Matthew Fox is tired of being misunderstood

Matthew Fox stars as Picasso in "Alex Cross."

Matthew Fox underwent a startling physical transformation, dropping down to nearly zero-percent body fat to play the psychotic assassin Picasso in “Alex Cross,” so it’s understandable that he’s been getting a lot of diet and exercise questions. But we wanted to know about some other things — like why he isn’t going back to TV anytime soon and how things are going with the reportedly troubled “World War Z.” On that last topic, in fact, he’d like to clear a few things up.


How tired are you of getting diet and exercise questions?

(laughs) Yeah. I fortunately braced myself for the fact that that was going to be one of the things that people were going to come with as far as questions. So I’m not too tired about it. It was a lot of hard work, man. I don’t watch any playback or rushes or anything like that — I still haven’t seen the movie. I think down the road I always hit a point where I’m like, “OK, now I can watch this.” So I really hadn’t seen myself and what I was setting out to accomplish with that guy until somebody sent me [a promotional photo]. Somebody forwarded it to me and I opened this email, and it’s this image of myself in the cage thing where he’s breaking the guy’s arm. And I was like, “Whoa, dude, that is so intense and disturbing.”

So where are you as far as watching your own stuff? What have you seen?

Well, I mean I’ve seen “Speed Racer” a couple of times. I watched the first half-season of the first year of “Lost.” And I’ve seen “Vantage Point,” I’ve seen “We are Marshal.” I haven’t seen any of the three that are going to be coming out. I haven’t seen “Alex Cross” or “World War Z” or “Emperor.”


I don’t think anyone’s seen “World War Z” yet.

Well, some people that I work with have seen it, and they think it’s bad-ass. I think Paramount must be a little bit bummed by the rumor that’s been blogged on movie sites that just doesn’t have any basis in fact. That’s a trend that’s happening on every level of our pop culture stuff, and for me anyway it’s a little disturbing. I like talking about things that have basis in fact, not complete and total fiction by people who really just don’t have any position to be doing that.

I personally am looking forward to seeing “World War Z.”

I am too, man. I will go see “World War Z” right when it comes out because I’m barely in the movie. If it works and it’s a trilogy, then my character that is set up in the first one will become really a sort of counterpoint for Brad Pitt’s character in movies two and three. I’m so hopeful that it works because I really had a great experience working on that film. It was a great group of people and fun to just kill zombies and play a Navy SEAL and all that stuff, but part of it was just that I wasn’t in it that much so I got to show up to these insane sets — it was such a big production — and not feel like it was all sort of riding on me or anything. I was just playing this role that was kind of in the shadows and was going to come on strong in the end.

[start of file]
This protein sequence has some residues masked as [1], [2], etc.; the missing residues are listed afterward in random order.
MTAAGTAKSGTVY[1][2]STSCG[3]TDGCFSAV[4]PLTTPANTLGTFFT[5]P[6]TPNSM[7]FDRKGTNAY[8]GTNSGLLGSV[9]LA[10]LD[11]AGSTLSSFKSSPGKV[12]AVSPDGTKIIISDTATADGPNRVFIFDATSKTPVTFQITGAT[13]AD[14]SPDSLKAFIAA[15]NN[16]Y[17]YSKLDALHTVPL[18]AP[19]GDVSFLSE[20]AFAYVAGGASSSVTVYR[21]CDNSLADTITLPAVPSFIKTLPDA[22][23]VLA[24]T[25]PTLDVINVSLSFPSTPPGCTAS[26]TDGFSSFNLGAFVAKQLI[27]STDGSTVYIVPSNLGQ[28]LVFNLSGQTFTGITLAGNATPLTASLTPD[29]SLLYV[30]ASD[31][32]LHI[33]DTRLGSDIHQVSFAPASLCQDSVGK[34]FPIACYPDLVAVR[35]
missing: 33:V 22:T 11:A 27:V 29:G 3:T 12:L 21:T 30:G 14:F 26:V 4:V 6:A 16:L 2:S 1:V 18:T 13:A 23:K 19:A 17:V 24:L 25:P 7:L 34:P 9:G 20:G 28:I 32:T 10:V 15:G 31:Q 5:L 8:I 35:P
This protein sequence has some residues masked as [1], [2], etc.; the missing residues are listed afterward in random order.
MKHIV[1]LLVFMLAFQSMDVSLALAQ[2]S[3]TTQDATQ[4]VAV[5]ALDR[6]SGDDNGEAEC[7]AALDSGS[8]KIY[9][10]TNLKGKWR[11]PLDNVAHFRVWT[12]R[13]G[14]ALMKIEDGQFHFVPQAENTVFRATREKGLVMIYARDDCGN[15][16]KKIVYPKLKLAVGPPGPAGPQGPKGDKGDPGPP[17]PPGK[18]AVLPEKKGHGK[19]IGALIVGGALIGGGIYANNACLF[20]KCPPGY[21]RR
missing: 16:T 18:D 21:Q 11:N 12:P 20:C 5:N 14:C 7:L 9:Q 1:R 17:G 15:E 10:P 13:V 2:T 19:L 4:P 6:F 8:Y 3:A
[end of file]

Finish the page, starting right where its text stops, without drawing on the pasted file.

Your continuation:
Some of your tattoos ended up playing a big part on “Lost” and show up in “Alex Cross” as well. Do you worry about viewers finding that distracting?

Obviously people saw those tattoos so much and so regularly because of the six years [on "Lost"]. Big fans of the show will always see those tattoos if they see them in another character in another film, and go, “Wait a minute…” And so at a certain point I’ll cover some of that stuff. For this one, Rob and I agreed that it wasn’t necessary. And honestly, if people are paying attention to that then I’m not doing my job really well enough. Hopefully I’m bringing enough to the creation of that guy that they’re still going to be caught up in the illusion that we’re trying to tell.

After taking some time off following “Lost” and now doing theater and movies, have you reconsidered doing another TV series?

I’ve been saying for a couple of years now that I won’t do television again and I think that, like many aspects of who I am as a person, that’s been misinterpreted. (laughs) I think people interpreted that like I was saying, “Now I’m going to go off and be a huge movie star, and that’s where the real prestige is. TV is just for peons.” And that’s just the furthest thing from the truth. I think the best stuff is happening on television. It really has nothing to do with that. It has to do with my own personal wanting more flexibility in my life. I’ve done two six-year shows where for six years, eight or nine months of the year I was absolutely committed to — and because I approach my work that way, happily committed to — fulfilling my obligations with work, working really hard, but I knew exactly what story I was part of, exactly what role I was a part of, and by the time I would get to my three-month hiatus, I was so exhausted from the experience that I really didn’t feel like I wanted to go off and be on another movie set somewhere. So for me, the situation I’m in now where I get to do a project and take as much time as I want in between and wait until the next thing really strikes me, that flexibility and that variety — each one of those being a different story and a different role — is just much more suited for me now. I feel it’s really the perfect spot for me to be in.


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